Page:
The Paradox of Church Growth

“We’re not trying to grow a church here.” That’s not exactly what you expect to hear right before the pastor says that we must expand to three services because of our rapid growth. It’s not normal, but that’s what Rod Van Solkema told us this Sunday at Crossroads Bible Church outside of Grand Rapids, Michigan.

So it begs the question: if Crossroads isn’t focused on growth, why is it growing? (Especially when so many churches are extremely focused on growth, but are actually shrinking.)

It’s because the vast majority of the people at every gathering are serious — they’re desperate, focused followers of Christ. That kind of intensity can’t help but reveal itself and newcomers are either drawn to it or repelled by it.  Obviously, the majority who walk into Crossroads are finding fellow travelers who have the same longing and thirst… and now we’re up to three services.

I know how to market products and services, and I’m good at it.  I have done my fair share of marketing churches and building brands for local congregations, but there’s a paradox in marketing which spills over into the area of church growth. The strongest brand loyalty is built on the strength of early adopters who discover the product before any hype begins.  Those are the true believers and their experience becomes the most potent form of marketing communications.  In our case, it’s the cry of a desperate follower of Christ telling another where to find truth and freedom.

It’s the way they did it in the book of Acts.  Peter and Paul – marketing gurus.

Posted on September 2, 2008 in Uncategorized

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Response (1)

  1. Emilio Espinosa
    September 18, 2008 at 1:18 am ·

    A church that is “trying to grow” is also “trying” to be a church. A church that does grow is really being church.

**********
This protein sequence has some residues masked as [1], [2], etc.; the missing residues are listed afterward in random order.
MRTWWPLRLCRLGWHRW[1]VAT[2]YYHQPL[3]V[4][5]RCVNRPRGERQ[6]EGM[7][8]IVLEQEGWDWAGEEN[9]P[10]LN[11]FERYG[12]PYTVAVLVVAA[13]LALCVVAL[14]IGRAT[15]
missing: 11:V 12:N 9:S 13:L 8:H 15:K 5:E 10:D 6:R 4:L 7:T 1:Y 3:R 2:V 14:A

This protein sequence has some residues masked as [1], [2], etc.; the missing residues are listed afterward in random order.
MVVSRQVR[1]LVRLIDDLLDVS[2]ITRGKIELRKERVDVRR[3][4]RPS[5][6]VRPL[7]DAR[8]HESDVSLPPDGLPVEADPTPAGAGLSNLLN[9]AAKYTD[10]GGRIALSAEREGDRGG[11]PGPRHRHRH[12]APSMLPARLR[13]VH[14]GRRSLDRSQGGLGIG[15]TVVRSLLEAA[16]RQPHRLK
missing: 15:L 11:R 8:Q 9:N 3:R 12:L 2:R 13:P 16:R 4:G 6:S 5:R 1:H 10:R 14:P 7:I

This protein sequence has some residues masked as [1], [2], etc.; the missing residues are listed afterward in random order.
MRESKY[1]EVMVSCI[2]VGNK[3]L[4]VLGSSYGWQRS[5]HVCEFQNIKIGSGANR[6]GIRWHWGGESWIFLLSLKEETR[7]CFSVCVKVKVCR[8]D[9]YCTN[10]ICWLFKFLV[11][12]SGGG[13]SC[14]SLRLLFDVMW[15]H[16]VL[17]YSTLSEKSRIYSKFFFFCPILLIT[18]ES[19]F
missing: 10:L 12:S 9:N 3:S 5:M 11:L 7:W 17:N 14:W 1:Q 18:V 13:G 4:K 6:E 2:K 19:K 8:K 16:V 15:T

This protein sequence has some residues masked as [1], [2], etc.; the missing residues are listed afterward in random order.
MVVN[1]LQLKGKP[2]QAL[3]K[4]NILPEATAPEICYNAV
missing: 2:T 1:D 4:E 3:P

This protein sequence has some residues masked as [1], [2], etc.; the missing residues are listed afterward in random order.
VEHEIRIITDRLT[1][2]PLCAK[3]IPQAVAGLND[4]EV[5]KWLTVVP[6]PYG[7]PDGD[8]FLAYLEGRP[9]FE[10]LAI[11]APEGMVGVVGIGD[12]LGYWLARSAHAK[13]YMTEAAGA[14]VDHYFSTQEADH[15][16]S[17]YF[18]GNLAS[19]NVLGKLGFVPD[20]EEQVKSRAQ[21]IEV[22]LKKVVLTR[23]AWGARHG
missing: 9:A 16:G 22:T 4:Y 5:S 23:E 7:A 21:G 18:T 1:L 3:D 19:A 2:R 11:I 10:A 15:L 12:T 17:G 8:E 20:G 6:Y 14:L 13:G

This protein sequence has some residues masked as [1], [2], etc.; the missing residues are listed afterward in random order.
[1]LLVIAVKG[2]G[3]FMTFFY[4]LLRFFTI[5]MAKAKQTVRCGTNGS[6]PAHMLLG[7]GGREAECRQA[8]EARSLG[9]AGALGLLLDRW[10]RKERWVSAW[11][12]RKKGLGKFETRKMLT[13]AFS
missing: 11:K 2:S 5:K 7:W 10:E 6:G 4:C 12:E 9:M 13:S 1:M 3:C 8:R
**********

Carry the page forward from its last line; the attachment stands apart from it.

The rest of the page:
We have been given the charge to share the story of the sacrifice that Jesus made for us. We have been enlisted to teach others what we have learned as we have allowed that story to affect our lives. We have been instructed to instruct all those who come to share our faith to do the same thing – share the story with others so that more might come to trust in it. This creates the unending cycle by which the story of Jesus spreads, believers teaching and preparing others to teach and prepare others ad nauseum.

    Nowhere is there a set goal or a margin by which to measure success. Success is determined simply by doing our part in the cycle: teaching and preparing others to teach and prepare others, etc. etc. We are just supposed to share the message. The change in a person’s heart is done by God, and even then not everyone who hears the story and is moved by God’s Spirit is going to let that change happen to them. Even fewer will be changed when the church is more focused on good music, fancy lighting, cutting-edge video, and a self-help book disguised as a sermon.

    A church that needs to have growth as it’s mandate hasn’t figured out what it’s really supposed to be about. This kind of church spends it’s time and effort attracting people but never gives them the substance they need for true success. It takes very little time for people with real needs and a real desire to have a relationship with God to become dissatisfied with the shallowness of this kind of church. A few people may stay, but most leave and the church mostly fails to grow. The ultimate tragedy of this cycle is that many who leave never return to any church, having equated God with their poor experience and determining Him to be as pointless as these churches.

    Every seat full is not necessarily success, and a meager turnout is not necessarily failure. The true successes and failures of our efforts will only be known when God reveals them to us in the afterlife. Until then, we need to focus on whatever number of listeners we have around us and do all that we can to teach and prepare them to teach and prepare more who will teach and prepare still more. That’s what I believe that Crossroads is saying.

    Crossroads has discovered that it’s mission is not to fill seats. It’s mission is to teach and prepare. If they do this correctly, then those who are taught and prepared will naturally teach and prepare more. As they continue down this path, the seats become filled and the church grows. This is being a proper church properly. While other churches are concerned with seeming to have success, Crossroads and other churches like it are indeed succeeding.

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